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Lintel drilling

 
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jema
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Joined: 28 Oct 2004
Posts: 27571
Location: escaped from Swindon
PostPosted: Thu Oct 21, 21 4:38 am    Post subject: Lintel drilling Reply with quote
    

My insulation effort this year is a curtain across a room to shield off the open plan stairs.
It's up (ish) but plainly won't last as I failed to penetrate a lintel. A quick magnet test has explained why!
Any particular tips?

dpack



Joined: 02 Jul 2005
Posts: 42484
Location: yes
PostPosted: Thu Oct 21, 21 6:18 am    Post subject: Reply with quote
    

you could use a combination of small fixings into the cladding/plaster and strong builders adhesive from a mastic gun to attach a batten and fasten the rail to that

if required remove any paper and scratch the paint/plaster for a good key

dpack



Joined: 02 Jul 2005
Posts: 42484
Location: yes
PostPosted: Thu Oct 21, 21 6:29 am    Post subject: Reply with quote
    

ps drilling most structural metal is difficult and often considered a bad thing

if it is a box form lintel and close to the surface they can be drilled and self tapping screws used for the fixing.
good kit and accurate drilling is required, any wonkyness and the curtains will not swish

if it is rsj work outside the plaster, it is possible to attach things to them but a bit industrial for a curtain rail

dpack



Joined: 02 Jul 2005
Posts: 42484
Location: yes
PostPosted: Thu Oct 21, 21 6:47 am    Post subject: Reply with quote
    

pps

the weight of the curtain is a factor, as is how much swishing is expected.
curtains can be surprisingly dynamic in response to inadequate fixings

ppps identifying the sort of lintel/beam can be done with a magnet

a box will have a constant pull with a transverse sweep, a rsj will have different pulls over a transverse sweep

dpack



Joined: 02 Jul 2005
Posts: 42484
Location: yes
PostPosted: Thu Oct 21, 21 7:08 am    Post subject: Reply with quote
    

pppps are you attaching to a vertical or horizontal surface?

if you are under the lintel the pull strength test won't work to identify the type unless you can get to a side as well

Treacodactyl
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Joined: 28 Oct 2004
Posts: 25755
Location: Jumping on the bandwagon of opportunism
PostPosted: Thu Oct 21, 21 8:38 am    Post subject: Re: Lintel drilling Reply with quote
    

jema wrote:
Any particular tips?


Wooden battern with embedded rare earth magnets might hold up (ensure they don't get eaten by dogs etc). Or a woodern battern glued with a decent sticks like **** building adhesive.

jema
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Joined: 28 Oct 2004
Posts: 27571
Location: escaped from Swindon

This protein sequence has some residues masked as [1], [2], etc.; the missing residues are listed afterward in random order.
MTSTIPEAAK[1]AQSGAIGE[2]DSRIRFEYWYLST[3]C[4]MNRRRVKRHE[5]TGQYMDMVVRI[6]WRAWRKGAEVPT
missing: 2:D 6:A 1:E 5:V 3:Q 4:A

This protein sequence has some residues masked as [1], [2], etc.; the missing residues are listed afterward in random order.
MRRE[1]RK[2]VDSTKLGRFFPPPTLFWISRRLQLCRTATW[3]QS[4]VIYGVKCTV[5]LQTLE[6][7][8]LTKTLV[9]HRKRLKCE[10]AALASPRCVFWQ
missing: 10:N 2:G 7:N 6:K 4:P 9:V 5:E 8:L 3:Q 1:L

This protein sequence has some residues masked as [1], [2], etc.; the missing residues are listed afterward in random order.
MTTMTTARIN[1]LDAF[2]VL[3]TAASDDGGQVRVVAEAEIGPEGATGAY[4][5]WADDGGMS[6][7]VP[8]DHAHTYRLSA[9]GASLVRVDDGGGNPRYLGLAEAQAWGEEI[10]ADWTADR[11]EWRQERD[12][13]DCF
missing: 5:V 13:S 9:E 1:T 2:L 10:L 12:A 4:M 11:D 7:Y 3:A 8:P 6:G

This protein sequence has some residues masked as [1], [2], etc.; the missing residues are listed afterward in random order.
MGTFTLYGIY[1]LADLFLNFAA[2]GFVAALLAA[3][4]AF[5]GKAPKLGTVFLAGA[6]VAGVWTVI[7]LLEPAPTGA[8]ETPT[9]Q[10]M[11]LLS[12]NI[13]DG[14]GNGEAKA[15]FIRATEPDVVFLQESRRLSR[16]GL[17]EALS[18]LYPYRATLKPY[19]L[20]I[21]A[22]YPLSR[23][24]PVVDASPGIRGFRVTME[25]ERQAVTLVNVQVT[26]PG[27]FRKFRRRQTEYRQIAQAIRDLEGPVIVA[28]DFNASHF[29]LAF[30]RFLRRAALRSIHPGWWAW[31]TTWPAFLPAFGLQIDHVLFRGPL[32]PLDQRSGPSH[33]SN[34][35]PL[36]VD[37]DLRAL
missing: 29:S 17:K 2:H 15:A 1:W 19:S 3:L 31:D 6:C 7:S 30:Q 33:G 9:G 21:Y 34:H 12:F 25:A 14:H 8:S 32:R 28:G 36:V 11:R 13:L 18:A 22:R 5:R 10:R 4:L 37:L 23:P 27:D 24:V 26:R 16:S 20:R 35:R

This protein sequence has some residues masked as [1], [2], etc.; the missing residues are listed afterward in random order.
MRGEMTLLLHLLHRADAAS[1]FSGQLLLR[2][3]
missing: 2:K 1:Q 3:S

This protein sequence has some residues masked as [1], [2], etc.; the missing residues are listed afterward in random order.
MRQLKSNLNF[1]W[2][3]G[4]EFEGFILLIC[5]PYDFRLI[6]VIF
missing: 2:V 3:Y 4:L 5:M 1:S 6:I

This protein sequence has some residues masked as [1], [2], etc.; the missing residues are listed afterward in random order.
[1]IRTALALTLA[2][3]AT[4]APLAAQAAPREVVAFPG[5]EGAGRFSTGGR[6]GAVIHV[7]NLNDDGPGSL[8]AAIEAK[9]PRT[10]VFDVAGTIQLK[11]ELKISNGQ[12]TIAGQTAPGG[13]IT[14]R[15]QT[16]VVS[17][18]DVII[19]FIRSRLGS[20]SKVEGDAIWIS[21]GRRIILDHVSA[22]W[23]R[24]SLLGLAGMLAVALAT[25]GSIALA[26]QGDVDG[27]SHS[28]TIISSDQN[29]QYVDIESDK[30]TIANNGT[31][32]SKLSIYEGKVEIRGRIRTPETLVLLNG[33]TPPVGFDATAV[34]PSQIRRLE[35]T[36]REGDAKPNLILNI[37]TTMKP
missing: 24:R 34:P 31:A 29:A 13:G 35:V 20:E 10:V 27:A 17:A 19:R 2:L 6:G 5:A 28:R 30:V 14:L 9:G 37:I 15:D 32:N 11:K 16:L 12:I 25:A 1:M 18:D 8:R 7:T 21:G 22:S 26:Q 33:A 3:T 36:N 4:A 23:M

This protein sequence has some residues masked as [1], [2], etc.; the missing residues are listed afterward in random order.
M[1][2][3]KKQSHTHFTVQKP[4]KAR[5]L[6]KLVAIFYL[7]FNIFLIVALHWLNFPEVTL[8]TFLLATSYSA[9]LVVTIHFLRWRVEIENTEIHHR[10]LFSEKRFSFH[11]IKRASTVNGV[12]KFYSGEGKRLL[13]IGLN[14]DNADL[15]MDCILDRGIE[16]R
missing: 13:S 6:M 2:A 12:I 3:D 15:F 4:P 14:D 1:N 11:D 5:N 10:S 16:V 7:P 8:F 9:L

PostPosted: Fri Oct 22, 21 9:43 am    Post subject: Reply with quote
    

I don't think a 6mm hole is going to bring things tumbling down. So I'm going to try that on the failing hole.
Glued batton was also my thought as the fallback.

dpack



Joined: 02 Jul 2005
Posts: 42484
Location: yes
PostPosted: Fri Oct 22, 21 11:01 am    Post subject: Reply with quote
    

use a pilot hole and then scale up to the fixing size, keep things cool, lubricant and a slow speed, a minimum of vibration, get best quality self tappers the right size for the holes and lube them before working them in and out until fully in

snapping a self tapper is no fun to remedy, drill well, take your time screwing them in by stages

Nicky Colour it green



Joined: 25 Jun 2007
Posts: 9183
Location: Devon, uk
PostPosted: Fri Oct 22, 21 1:54 pm    Post subject: Reply with quote
    

I have a lot of trouble drilling into the walls in my house as they are made from kryptonite stones....

What I have found is to drill around and get a raw plug/ wedge of wood in as near as I can, between stones, which wont be where I want the fixing, and then attach a wooden batten to that rawplug/ wedge of wood. THEN you can put the fixing on the battern/plank of wood where you actually want it to be.

so in your case I would see if I could get a fixing above or alongside the lintel , attach wood to that.. then your curtain hanging onto that.... if you follow my explanation...

using something like no more nails to attach a curtain pole wont work in the long run. This is the voice of experience....

dpack



Joined: 02 Jul 2005
Posts: 42484
Location: yes
PostPosted: Fri Oct 22, 21 2:06 pm    Post subject: Reply with quote
    

granite is best done with industrial stuff

a good sds drill is a basic

some jobs need that to just to mount the proper drill(hole for a flue or suchlike holes)

under 25 mm hand held might work, if the hands know how to use 2 or 3 kw turned into torque and pecking

sparking in yorshire gritstone houses is almost as much fun as granite

jema
Downsizer Moderator


Joined: 28 Oct 2004
Posts: 27571
Location: escaped from Swindon
PostPosted: Sat Oct 23, 21 10:02 am    Post subject: Reply with quote
    

Well a bosch HSS bit has certainly made should work of the bad fixing point.
I am glueing a rawlplug into the newly deeper hole and think that might be enough.
At any rate if it isn't, it does seem things are looking very doable. Lots of pretty metal attached to the drill bit. Used a mains drill and some water as lube. Seen SDS drills recommended but whilst I have one, it seems this job is 99% down to the bit and not the power of the drill.

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